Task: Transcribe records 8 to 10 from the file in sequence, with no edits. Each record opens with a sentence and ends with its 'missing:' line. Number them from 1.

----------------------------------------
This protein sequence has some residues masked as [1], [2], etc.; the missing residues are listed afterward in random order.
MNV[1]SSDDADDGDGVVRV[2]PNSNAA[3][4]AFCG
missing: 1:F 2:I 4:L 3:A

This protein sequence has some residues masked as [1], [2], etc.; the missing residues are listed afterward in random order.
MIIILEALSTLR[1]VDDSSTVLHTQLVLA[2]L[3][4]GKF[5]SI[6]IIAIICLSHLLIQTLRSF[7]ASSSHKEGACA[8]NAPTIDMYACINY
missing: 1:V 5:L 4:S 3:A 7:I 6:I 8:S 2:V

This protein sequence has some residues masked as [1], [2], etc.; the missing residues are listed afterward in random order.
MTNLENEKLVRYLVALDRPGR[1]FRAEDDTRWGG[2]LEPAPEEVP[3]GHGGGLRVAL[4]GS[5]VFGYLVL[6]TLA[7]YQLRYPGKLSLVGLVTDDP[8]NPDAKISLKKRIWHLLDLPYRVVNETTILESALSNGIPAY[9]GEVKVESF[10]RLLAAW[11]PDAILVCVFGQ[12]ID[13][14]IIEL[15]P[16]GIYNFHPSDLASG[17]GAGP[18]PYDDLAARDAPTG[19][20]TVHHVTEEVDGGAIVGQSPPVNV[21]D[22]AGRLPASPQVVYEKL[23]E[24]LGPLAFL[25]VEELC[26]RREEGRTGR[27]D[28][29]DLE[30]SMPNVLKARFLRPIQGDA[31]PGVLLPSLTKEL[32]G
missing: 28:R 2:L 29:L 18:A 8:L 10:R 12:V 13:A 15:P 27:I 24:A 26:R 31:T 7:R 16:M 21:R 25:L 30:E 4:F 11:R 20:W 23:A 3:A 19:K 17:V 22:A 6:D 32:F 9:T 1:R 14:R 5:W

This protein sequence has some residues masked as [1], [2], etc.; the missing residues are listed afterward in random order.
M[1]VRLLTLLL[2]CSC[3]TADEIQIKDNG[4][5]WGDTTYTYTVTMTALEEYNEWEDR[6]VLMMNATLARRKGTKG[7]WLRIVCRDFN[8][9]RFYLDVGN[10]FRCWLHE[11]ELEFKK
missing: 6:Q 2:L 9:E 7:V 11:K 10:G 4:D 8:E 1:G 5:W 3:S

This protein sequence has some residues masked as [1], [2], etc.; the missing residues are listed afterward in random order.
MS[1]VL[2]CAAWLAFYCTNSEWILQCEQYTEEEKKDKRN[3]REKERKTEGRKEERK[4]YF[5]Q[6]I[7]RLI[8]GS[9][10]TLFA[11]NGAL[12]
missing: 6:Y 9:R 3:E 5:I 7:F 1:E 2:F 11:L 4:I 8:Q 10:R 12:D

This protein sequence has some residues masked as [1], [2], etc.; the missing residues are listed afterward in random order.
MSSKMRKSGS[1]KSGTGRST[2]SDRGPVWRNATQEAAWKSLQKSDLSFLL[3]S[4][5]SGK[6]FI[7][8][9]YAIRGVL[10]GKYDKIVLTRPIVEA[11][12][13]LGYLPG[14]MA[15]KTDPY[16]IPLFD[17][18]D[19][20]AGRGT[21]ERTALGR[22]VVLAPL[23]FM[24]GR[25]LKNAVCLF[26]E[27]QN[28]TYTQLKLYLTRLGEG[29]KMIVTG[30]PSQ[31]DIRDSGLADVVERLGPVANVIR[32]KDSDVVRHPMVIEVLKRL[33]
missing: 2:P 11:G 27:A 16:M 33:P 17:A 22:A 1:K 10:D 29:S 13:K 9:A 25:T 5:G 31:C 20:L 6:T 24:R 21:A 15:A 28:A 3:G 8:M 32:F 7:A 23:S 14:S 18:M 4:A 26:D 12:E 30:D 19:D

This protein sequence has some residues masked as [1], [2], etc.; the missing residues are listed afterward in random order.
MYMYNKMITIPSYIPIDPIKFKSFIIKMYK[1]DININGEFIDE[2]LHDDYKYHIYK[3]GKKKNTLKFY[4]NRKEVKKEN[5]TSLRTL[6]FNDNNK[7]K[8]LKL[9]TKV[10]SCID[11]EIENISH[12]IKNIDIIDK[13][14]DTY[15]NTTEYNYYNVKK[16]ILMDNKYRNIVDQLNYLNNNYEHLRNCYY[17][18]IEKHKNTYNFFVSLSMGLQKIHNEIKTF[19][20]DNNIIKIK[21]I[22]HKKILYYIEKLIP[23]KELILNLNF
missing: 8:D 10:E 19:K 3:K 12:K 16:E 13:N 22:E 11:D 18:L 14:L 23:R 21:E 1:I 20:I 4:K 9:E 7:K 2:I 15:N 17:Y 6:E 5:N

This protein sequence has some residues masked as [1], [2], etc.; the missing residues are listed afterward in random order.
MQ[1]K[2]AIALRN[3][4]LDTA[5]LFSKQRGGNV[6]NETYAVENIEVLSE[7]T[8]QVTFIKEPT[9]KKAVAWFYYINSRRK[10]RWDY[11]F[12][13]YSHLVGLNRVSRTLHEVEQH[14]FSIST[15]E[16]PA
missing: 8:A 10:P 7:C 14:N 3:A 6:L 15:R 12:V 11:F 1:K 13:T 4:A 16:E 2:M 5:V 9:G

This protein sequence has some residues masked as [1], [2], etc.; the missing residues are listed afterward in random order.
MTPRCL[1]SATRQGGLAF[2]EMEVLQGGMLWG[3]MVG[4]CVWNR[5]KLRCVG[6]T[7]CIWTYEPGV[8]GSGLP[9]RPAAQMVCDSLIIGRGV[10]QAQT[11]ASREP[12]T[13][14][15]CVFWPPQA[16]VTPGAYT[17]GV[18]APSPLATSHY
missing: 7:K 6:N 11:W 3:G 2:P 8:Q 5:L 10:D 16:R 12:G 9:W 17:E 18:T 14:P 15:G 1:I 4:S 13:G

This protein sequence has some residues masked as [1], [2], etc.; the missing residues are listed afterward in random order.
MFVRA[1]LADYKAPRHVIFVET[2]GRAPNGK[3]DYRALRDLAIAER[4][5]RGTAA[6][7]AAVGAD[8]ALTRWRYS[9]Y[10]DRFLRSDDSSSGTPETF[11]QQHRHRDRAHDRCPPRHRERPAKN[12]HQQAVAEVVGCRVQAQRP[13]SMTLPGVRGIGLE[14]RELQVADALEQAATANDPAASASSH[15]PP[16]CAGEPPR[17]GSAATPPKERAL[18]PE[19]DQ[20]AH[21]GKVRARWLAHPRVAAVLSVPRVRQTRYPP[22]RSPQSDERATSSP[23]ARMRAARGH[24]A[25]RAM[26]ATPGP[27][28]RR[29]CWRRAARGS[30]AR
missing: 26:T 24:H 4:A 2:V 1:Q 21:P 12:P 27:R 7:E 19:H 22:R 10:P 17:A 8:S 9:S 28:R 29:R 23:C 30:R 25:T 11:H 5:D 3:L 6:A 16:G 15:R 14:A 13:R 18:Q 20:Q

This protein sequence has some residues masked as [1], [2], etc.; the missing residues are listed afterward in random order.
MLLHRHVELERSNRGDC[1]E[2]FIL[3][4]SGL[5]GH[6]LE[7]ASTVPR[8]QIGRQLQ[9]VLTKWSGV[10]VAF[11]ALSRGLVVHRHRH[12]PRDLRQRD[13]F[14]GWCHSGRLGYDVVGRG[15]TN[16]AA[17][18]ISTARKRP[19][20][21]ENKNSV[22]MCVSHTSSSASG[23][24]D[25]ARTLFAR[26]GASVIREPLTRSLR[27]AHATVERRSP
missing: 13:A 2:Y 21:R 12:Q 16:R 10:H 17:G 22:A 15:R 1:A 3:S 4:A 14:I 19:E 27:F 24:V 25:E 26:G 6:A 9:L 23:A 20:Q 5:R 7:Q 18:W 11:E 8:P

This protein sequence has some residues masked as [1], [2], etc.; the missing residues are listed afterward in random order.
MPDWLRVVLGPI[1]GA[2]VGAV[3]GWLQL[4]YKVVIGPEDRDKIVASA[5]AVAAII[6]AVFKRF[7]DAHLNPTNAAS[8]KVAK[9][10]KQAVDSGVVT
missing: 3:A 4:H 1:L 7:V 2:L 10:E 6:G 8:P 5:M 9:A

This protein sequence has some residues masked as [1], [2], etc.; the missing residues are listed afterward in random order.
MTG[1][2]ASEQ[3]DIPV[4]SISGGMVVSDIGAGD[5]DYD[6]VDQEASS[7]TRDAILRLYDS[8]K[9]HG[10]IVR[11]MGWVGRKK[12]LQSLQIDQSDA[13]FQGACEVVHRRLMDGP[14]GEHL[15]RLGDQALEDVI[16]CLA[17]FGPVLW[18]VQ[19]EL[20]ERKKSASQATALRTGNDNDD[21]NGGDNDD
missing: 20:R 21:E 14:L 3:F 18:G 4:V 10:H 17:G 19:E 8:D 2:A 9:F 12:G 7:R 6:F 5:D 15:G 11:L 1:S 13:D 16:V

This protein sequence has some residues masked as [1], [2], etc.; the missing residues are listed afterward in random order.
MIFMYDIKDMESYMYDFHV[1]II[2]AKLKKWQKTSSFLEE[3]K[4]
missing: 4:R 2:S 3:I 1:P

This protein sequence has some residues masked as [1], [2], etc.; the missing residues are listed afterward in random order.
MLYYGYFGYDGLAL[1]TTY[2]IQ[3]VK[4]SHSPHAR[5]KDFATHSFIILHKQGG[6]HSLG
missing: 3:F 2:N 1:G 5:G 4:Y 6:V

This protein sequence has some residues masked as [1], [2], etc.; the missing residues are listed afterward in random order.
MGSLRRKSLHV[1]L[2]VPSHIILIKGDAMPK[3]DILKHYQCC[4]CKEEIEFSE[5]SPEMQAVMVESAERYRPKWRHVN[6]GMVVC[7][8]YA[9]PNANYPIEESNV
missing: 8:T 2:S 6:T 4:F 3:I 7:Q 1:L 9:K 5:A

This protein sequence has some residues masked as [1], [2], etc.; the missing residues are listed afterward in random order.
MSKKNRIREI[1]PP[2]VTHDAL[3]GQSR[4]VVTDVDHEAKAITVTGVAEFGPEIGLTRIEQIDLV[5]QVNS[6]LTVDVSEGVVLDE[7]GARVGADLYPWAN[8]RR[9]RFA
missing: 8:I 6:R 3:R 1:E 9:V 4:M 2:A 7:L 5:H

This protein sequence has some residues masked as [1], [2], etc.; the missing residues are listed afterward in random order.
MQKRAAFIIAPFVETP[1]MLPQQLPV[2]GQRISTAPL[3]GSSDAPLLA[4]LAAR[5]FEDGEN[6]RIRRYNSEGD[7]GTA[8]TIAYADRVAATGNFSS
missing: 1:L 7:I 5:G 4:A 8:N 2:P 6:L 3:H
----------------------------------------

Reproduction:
This protein sequence has some residues masked as [1], [2], etc.; the missing residues are listed afterward in random order.
MQ[1]K[2]AIALRN[3][4]LDTA[5]LFSKQRGGNV[6]NETYAVENIEVLSE[7]T[8]QVTFIKEPT[9]KKAVAWFYYINSRRK[10]RWDY[11]F[12][13]YSHLVGLNRVSRTLHEVEQH[14]FSIST[15]E[16]PA
missing: 8:A 10:P 7:C 14:N 3:A 6:L 15:R 12:V 11:F 1:K 13:T 4:A 16:E 2:M 5:V 9:G

This protein sequence has some residues masked as [1], [2], etc.; the missing residues are listed afterward in random order.
MTPRCL[1]SATRQGGLAF[2]EMEVLQGGMLWG[3]MVG[4]CVWNR[5]KLRCVG[6]T[7]CIWTYEPGV[8]GSGLP[9]RPAAQMVCDSLIIGRGV[10]QAQT[11]ASREP[12]T[13][14][15]CVFWPPQA[16]VTPGAYT[17]GV[18]APSPLATSHY
missing: 7:K 6:N 11:W 3:G 2:P 8:Q 5:L 10:D 16:R 12:G 9:W 17:E 18:T 14:P 15:G 1:I 4:S 13:G

This protein sequence has some residues masked as [1], [2], etc.; the missing residues are listed afterward in random order.
MFVRA[1]LADYKAPRHVIFVET[2]GRAPNGK[3]DYRALRDLAIAER[4][5]RGTAA[6][7]AAVGAD[8]ALTRWRYS[9]Y[10]DRFLRSDDSSSGTPETF[11]QQHRHRDRAHDRCPPRHRERPAKN[12]HQQAVAEVVGCRVQAQRP[13]SMTLPGVRGIGLE[14]RELQVADALEQAATANDPAASASSH[15]PP[16]CAGEPPR[17]GSAATPPKERAL[18]PE[19]DQ[20]AH[21]GKVRARWLAHPRVAAVLSVPRVRQTRYPP[22]RSPQSDERATSSP[23]ARMRAARGH[24]A[25]RAM[26]ATPGP[27][28]RR[29]CWRRAARGS[30]AR
missing: 26:T 24:H 4:A 2:V 1:Q 21:P 12:P 27:R 7:E 19:H 22:R 10:P 17:A 8:S 9:S 28:R 29:R 23:C 30:R 25:T 11:H 5:D 3:L 6:A 16:G 15:R 14:A 13:R 18:Q 20:Q